The entire Western Wall is 489 meters long and can be divided into four sections:
1. The Southern Wall area is approximately 80 meters long.
2. The Kotel Plaza where people come to pray is 80 meters long.
3. The Western Wall Tunnel was originally explored by two British archaeologists: Charles Wilson, in 1864, and Charles Warren, in 1867-1870. The two archaeologists found that the Wall's length was approximately 320 meters and that some structures from the Temple period still existed.
4. An aqueduct was found near the northern part of the Wall. The aqueduct was used during the time of the Maccabbees, at about 150 BCE.
If we examine the Wall, we see three distinct layers:
The lower part has great stones in the typical Herodian Style with drafted margins. They formed part of the retaining wall built by Herod the Great in 20BC. Originally such stones went all the way to the top, which had pilasters at regular intervals; evidence from the excavations is confirmed by the intact Herodian wall of the Tomb of the Patriarchs at Hebron. The part projecting above the esplanade was pushed outwards in the Roman destruction of the Temple in 70CE. A large corner stone with a typical Herodian profile had been found during the 1970s, lying in the street below the southwestern corner of the Temple Mount. On this stone a Hebrew inscription, partially preserved, is carved: "To the trumpeting place to…" The most likely reconstruction of the missing ending of the inscription is "proclaim" or "separate". The stone had stood at the top of south-western corner of the Temple Mount, from where the Temple priests announced the onset of the Sabbath (on Friday evenings).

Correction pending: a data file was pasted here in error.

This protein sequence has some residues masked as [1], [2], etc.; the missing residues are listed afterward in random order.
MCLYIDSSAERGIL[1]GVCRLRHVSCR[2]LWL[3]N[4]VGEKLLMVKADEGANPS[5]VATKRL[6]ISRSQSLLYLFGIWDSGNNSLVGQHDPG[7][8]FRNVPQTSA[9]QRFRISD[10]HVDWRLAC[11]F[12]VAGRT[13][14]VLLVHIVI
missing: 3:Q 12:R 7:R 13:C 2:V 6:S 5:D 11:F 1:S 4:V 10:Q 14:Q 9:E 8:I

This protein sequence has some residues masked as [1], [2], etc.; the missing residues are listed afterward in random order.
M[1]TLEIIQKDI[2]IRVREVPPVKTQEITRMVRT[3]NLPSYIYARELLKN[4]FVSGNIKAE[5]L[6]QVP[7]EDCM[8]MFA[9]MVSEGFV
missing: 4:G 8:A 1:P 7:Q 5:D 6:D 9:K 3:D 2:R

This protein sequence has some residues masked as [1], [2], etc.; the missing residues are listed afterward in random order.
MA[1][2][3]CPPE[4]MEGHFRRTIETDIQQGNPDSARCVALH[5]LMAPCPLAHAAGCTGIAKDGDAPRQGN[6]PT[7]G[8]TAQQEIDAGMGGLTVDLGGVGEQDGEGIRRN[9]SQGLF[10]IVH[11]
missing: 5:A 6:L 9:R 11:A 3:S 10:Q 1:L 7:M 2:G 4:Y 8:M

The Umayads restored this layer in the seventh century, and again after the great earthquake of 1033 (with much smaller stones).
At the top are smallish uniform stones, attributed to repair work by Sir Moses Montefiore in 1866.
In the 1967, at the time of the Six Day War, Israel retook the Old City of Jerusalem, including the Temple Mount and the Western Wall.
The Western Wall is the most holy place accessible to the Jewish people.
The English term "Wailing Wall" or its equivalent in other languages dates from much later. In fact, despite its hoary sound, "Wailing Wall" is a strictly 20th-century English usage introduced by the British after their conquest of Jerusalem from the Turks in 1917. In the 19th century, when European travelers first began visiting Palestine in sufficient numbers to notice the Jews there at all, the Western Wall was commonly referred to as "the Wailing Place". The term "Wailing Wall" is not used in Hebrew.